The Build System

Compiling Binaries & Installing Data with Meson

The next thing we need is a build system. The build system that we're going to be using is called Meson. We already installed the meson program at the beginning of this book when we installed elementary-sdk. What we're going to do in this step is create the files that tell Meson how to install your program. This includes all the rules for building your source code as well as correctly installing your icons, .desktop, and metainfo files and the binary app that results from the build process.

Create a new file in your project's root folder called "". We've included some comments along the way to explain what each section does. You don't have to copy those, but type the rest into that file:

# project name and programming language
project('com.github.yourusername.yourrepositoryname', 'vala', 'c')

# Create a new executable, list the files we want to compile, list the dependencies we need, and install
    'src' / 'Application.vala',
    dependencies: [
    install: true

# Install our .desktop file so the Applications Menu will see it
    'data' / 'hello-again.desktop',
    install_dir: get_option('datadir') / 'applications',
    rename: meson.project_name() + '.desktop'

# Install our .metainfo.xml file so AppCenter will see it
    'data' / 'hello-again.metainfo.xml',
    install_dir: get_option('datadir') / 'metainfo',
    rename: meson.project_name() + '.metainfo.xml'

Notice that in each of our install_data methods, we rename our files using our project name. By using our project name—and its RDNN scheme—we will ensure that our files are installed under a unique name that won't cause conflicts with other apps.

And you're done! Your app now has a real build system. This is a major milestone in your app's development!

Don't forget to add these files to git and push to GitHub.

Building and Installing with Meson

Now that we have a build system, let's try it out. Configure the build directory using the Meson command in Terminal:

meson build --prefix=/usr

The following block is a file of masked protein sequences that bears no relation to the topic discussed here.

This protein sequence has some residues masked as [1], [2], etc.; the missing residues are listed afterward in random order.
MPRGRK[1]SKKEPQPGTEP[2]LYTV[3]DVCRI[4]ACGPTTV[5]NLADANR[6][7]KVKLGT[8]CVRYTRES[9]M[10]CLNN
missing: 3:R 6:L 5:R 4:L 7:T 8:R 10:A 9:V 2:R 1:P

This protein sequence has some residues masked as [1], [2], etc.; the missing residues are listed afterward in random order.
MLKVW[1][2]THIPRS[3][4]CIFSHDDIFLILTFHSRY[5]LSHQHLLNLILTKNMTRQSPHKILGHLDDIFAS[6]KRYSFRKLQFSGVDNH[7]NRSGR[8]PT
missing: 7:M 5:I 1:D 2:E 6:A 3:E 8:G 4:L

This command tells Meson to get ready to build our app using the prefix "/usr" and that we want to build our app in a clean directory called "build". The meson command defaults to installing our app locally, but we want to install our app for all users on the computer.

Change into the build directory and use ninja to build. Then, if the build is successful, install with ninja install:

cd build
ninja install

If all went well, you should now be able to open your app from the Applications Menu and pin it to the Dock. We'll revisit Meson again later to add some more complicated behavior, but for now this is all you need to know to give your app a proper build system. If you want to explore Meson a little more on your own, you can always check out Meson's documentation.

If you were about to add the "build" folder to your git repository and push it, stop! This binary was built for your computer and we don't want to redistribute it. In fact, we built your app in a separate folder like this so that we can easily delete or ignore the "build" folder and it won't mess up our app's source code.

Uninstalling the application

To uninstall your application, change into the build directory and we will use ninja once again to uninstall:

sudo ninja -C build uninstall

If all went well, you should see command output that shows files related to your application were removed. Again, more details can be found in Meson's documentation.


Let's review all we've learned to do:

  • Create a new Gtk app using Gtk.Window, Gtk.Button, and Gtk.Label

  • Keep our projects organized into branches

  • License our app under the GPL and declare our app's authors in a standardized manner

  • Create a .desktop file using RDNN that tells the computer how to display our app in the Applications Menu and the Dock

  • Set up a Meson build system that contains all the rules for building our app and installing it cleanly

  • Uninstall our application cleanly

That's a lot! You're well on your way to becoming a bona fide app developer for elementary OS. Give yourself a pat on the back, then take some time to play around with this example. Change the names of files and see if you can still build and install them properly. Ask another developer to clone your repo from GitHub and see if it builds and installs cleanly on their computer. If so, you've just distributed your first app! When you're ready, we'll move onto the next section: Translations.

If you're having trouble, you can view the full example code here on GitHub

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